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I see that when connecting services to twitter/facebook, sometimes apps are storing the user access token in the server. What is the most common purpose of doing this? I've read several twitter/fb documents and just don't seem to get it. Twitter also has an xAuth which can basically provide you with the user 'access_token', so what is the purpose of doing this?

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You don't want 3RD parties pretending to be users. You want signed transactions so that authenticity is validated.

What if some application just started posting shit on your wall? This has a pretty obvious purpose.

Your app has to provide the token when making API requests that have been approved by the user. That's what OAuth is made for.

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so you're saying the access_token is stored on server side to make requests to the API on the users behalf? –  xonegirlz Mar 31 '12 at 4:41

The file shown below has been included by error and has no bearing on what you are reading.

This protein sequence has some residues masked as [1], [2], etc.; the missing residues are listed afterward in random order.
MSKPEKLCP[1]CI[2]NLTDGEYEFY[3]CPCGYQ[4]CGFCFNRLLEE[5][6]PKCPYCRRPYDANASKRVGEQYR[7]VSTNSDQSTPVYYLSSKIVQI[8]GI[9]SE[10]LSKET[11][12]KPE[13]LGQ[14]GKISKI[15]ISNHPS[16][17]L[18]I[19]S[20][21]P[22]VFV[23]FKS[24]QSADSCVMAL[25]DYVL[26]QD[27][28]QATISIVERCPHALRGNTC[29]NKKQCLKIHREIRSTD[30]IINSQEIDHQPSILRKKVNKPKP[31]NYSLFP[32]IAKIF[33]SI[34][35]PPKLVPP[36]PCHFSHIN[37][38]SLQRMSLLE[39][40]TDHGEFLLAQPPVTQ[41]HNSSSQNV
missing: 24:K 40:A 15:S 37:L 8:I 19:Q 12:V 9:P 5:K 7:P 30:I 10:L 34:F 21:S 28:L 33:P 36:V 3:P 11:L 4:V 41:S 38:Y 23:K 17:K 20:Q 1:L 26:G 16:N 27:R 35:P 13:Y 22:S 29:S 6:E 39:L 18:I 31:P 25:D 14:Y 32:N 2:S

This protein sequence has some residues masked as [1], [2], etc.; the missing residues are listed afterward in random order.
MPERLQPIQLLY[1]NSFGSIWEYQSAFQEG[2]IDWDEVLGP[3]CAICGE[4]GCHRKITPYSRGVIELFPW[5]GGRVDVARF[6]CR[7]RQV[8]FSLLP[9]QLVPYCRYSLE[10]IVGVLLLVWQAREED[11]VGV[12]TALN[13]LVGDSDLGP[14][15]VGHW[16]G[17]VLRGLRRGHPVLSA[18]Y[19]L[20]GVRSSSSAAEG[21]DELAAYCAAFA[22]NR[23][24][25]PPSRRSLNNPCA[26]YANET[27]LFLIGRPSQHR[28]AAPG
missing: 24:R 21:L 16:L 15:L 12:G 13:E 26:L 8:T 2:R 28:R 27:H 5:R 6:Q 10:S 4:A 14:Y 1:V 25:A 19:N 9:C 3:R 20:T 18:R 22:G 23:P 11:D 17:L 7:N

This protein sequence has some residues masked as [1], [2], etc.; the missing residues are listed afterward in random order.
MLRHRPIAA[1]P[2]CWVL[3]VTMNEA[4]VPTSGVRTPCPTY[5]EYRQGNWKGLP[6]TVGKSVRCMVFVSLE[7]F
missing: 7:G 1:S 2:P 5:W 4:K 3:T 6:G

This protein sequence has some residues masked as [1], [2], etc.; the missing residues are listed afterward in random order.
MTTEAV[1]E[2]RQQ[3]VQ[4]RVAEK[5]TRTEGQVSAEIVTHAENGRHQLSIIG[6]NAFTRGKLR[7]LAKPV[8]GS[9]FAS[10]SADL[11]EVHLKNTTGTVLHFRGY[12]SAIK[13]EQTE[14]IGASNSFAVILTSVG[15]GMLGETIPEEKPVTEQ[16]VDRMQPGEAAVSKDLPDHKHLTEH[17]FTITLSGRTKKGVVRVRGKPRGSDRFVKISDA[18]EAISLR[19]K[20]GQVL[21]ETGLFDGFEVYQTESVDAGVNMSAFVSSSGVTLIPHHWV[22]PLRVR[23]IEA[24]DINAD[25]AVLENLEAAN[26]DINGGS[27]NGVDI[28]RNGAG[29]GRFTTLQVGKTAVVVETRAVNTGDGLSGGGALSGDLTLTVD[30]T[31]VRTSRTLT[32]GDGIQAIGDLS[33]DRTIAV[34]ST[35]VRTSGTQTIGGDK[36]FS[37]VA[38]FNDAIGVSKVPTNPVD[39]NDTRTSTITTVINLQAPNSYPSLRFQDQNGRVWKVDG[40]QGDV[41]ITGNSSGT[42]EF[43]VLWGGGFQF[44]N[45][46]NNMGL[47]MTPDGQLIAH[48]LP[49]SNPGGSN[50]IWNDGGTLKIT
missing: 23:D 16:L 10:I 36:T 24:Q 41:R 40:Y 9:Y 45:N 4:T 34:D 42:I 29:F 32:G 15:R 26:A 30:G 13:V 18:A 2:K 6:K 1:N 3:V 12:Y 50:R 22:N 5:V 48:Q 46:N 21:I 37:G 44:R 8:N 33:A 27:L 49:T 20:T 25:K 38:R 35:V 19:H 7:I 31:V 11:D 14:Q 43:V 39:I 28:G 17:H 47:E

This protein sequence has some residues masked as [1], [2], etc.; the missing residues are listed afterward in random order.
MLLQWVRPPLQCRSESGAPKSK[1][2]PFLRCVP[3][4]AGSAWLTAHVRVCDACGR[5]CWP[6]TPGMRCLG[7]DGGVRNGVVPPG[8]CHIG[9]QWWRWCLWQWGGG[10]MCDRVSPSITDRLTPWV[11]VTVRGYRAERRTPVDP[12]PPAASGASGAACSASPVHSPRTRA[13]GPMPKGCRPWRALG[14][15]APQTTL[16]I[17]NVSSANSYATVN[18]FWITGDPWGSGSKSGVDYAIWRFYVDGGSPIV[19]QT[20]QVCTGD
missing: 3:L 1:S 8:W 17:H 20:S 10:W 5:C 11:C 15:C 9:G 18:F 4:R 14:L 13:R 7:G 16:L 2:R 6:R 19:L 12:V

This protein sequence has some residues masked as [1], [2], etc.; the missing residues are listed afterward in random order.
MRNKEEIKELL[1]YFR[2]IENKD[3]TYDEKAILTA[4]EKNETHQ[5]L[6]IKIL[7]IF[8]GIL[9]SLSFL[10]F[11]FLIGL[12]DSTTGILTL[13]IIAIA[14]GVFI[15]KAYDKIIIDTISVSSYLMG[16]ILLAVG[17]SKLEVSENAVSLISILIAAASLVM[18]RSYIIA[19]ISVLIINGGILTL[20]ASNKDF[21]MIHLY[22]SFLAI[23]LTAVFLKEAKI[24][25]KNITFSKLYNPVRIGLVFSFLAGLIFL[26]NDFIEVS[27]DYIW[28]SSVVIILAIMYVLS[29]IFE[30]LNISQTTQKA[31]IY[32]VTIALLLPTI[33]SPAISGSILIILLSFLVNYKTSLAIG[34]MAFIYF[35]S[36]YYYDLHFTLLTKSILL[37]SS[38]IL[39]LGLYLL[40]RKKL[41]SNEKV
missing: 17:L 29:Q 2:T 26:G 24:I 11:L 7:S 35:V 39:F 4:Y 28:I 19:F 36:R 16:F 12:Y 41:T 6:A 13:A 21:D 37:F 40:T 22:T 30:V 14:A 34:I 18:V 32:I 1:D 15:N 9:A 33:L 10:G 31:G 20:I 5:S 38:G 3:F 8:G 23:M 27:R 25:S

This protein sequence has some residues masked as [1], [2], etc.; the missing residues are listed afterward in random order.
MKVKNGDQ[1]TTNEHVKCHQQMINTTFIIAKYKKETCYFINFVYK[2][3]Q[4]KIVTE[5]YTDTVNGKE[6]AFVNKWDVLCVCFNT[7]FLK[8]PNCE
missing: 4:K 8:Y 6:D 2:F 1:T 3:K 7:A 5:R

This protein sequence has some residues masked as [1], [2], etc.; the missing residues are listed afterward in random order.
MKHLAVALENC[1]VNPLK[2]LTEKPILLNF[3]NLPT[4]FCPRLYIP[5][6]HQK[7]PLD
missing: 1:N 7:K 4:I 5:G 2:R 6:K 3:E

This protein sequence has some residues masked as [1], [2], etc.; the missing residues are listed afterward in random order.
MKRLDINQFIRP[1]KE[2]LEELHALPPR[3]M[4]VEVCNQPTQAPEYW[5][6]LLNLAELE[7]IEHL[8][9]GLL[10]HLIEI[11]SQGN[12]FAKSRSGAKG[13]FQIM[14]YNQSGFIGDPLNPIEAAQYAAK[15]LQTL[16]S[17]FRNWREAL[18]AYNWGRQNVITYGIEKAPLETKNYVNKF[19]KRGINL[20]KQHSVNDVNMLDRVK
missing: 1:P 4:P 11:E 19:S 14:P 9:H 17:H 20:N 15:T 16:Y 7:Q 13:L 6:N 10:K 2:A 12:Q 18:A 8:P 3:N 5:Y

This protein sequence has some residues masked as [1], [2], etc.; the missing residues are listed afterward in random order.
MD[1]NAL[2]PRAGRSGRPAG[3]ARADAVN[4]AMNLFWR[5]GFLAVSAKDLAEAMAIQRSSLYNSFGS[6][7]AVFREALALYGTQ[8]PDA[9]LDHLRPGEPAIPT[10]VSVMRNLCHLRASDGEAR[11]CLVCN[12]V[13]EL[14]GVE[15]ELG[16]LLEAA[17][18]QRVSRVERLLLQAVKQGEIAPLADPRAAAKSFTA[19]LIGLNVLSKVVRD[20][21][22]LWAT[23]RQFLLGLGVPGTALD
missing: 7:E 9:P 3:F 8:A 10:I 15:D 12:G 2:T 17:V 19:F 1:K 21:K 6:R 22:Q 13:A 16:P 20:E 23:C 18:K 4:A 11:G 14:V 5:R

Yes, the token is stored or hashed there. The token can be invalidated as well, so you would need to re-authenticate. –  FlavorScape Nov 14 '13 at 18:52
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Instead of the service storing your facebook/twitter username/password on the server (which the service shouldn't know) it stores the access_token. The access_token can be used to make requests to the API. This is the purpouse of Oauth. It will enable you to write services which uses an external api like facebook without the user ever telling you theire username/password

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